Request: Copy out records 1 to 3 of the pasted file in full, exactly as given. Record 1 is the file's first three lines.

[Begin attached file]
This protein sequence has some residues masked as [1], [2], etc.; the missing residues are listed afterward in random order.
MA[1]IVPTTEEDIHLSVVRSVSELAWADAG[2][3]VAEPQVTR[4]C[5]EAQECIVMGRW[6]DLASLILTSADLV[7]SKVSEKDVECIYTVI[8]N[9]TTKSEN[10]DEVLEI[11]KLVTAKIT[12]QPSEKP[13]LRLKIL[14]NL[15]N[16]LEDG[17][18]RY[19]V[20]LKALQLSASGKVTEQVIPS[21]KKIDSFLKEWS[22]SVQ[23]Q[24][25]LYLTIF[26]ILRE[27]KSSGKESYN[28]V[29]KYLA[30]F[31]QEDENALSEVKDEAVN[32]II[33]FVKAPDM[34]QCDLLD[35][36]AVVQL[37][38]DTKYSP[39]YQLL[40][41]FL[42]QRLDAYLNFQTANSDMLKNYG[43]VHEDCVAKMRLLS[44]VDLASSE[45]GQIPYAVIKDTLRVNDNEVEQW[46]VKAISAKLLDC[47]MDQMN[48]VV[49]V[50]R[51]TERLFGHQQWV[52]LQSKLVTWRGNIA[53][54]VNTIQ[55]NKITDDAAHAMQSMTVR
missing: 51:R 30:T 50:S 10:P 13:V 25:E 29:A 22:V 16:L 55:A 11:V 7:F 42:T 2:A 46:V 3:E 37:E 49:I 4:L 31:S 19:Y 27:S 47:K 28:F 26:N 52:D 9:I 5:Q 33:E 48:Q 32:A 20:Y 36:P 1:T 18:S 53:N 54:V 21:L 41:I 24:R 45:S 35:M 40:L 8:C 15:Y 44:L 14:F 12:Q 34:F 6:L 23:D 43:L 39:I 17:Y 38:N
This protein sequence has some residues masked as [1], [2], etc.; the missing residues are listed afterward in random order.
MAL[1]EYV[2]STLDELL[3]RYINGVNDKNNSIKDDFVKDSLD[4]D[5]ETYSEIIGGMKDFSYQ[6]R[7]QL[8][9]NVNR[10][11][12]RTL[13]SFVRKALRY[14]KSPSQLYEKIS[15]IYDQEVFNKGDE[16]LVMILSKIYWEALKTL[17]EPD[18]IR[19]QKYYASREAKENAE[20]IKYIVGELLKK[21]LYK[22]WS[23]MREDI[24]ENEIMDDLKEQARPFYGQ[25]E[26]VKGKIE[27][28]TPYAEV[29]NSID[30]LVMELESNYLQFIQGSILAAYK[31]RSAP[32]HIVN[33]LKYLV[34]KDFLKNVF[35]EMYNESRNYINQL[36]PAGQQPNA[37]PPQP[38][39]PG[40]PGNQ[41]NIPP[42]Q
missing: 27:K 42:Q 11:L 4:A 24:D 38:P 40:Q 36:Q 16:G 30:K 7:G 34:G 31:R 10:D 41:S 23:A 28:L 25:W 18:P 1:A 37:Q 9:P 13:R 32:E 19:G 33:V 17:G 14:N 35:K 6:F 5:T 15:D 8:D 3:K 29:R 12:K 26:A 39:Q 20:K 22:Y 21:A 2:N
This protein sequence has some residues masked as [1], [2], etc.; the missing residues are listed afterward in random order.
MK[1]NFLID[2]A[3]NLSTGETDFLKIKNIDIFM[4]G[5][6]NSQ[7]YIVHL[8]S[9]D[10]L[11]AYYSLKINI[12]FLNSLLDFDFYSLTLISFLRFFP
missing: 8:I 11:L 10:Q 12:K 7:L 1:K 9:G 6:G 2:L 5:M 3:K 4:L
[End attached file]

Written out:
This protein sequence has some residues masked as [1], [2], etc.; the missing residues are listed afterward in random order.
MA[1]IVPTTEEDIHLSVVRSVSELAWADAG[2][3]VAEPQVTR[4]C[5]EAQECIVMGRW[6]DLASLILTSADLV[7]SKVSEKDVECIYTVI[8]N[9]TTKSEN[10]DEVLEI[11]KLVTAKIT[12]QPSEKP[13]LRLKIL[14]NL[15]N[16]LEDG[17][18]RY[19]V[20]LKALQLSASGKVTEQVIPS[21]KKIDSFLKEWS[22]SVQ[23]Q[24][25]LYLTIF[26]ILRE[27]KSSGKESYN[28]V[29]KYLA[30]F[31]QEDENALSEVKDEAVN[32]II[33]FVKAPDM[34]QCDLLD[35][36]AVVQL[37][38]DTKYSP[39]YQLL[40][41]FL[42]QRLDAYLNFQTANSDMLKNYG[43]VHEDCVAKMRLLS[44]VDLASSE[45]GQIPYAVIKDTLRVNDNEVEQW[46]VKAISAKLLDC[47]MDQMN[48]VV[49]V[50]R[51]TERLFGHQQWV[52]LQSKLVTWRGNIA[53][54]VNTIQ[55]NKITDDAAHAMQSMTVR
missing: 51:R 30:T 50:S 10:P 13:V 25:E 29:A 22:V 16:L 55:A 11:V 7:F 42:T 2:A 46:V 3:E 37:E 49:I 4:L 31:S 19:Y 27:S 47:K 28:F 26:N 52:D 9:I 5:Q 33:E 48:Q 32:A 20:Y 36:P 1:T 18:S 53:N 54:V 21:L 41:I 24:R 45:S 35:M 40:L 8:C 15:Y 44:L 14:F 12:Q 34:F 6:L 23:D 43:L 39:I 17:Y 38:N
This protein sequence has some residues masked as [1], [2], etc.; the missing residues are listed afterward in random order.
MAL[1]EYV[2]STLDELL[3]RYINGVNDKNNSIKDDFVKDSLD[4]D[5]ETYSEIIGGMKDFSYQ[6]R[7]QL[8][9]NVNR[10][11][12]RTL[13]SFVRKALRY[14]KSPSQLYEKIS[15]IYDQEVFNKGDE[16]LVMILSKIYWEALKTL[17]EPD[18]IR[19]QKYYASREAKENAE[20]IKYIVGELLKK[21]LYK[22]WS[23]MREDI[24]ENEIMDDLKEQARPFYGQ[25]E[26]VKGKIE[27][28]TPYAEV[29]NSID[30]LVMELESNYLQFIQGSILAAYK[31]RSAP[32]HIVN[33]LKYLV[34]KDFLKNVF[35]EMYNESRNYINQL[36]PAGQQPNA[37]PPQP[38][39]PG[40]PGNQ[41]NIPP[42]Q
missing: 27:K 42:Q 11:L 4:A 24:D 38:P 40:Q 36:Q 16:G 30:K 7:G 34:G 31:R 10:D 41:S 23:A 28:L 25:W 18:P 1:A 37:Q 9:P 13:R 32:E 19:G 33:V 17:G 14:N 35:K 6:F 5:T 15:D 8:D 3:K 29:R 12:K 26:A 39:Q 20:K 22:Y 21:A 2:N
This protein sequence has some residues masked as [1], [2], etc.; the missing residues are listed afterward in random order.
MK[1]NFLID[2]A[3]NLSTGETDFLKIKNIDIFM[4]G[5][6]NSQ[7]YIVHL[8]S[9]D[10]L[11]AYYSLKINI[12]FLNSLLDFDFYSLTLISFLRFFP
missing: 8:I 11:L 10:Q 12:K 7:L 1:K 9:G 6:G 2:L 5:M 3:K 4:L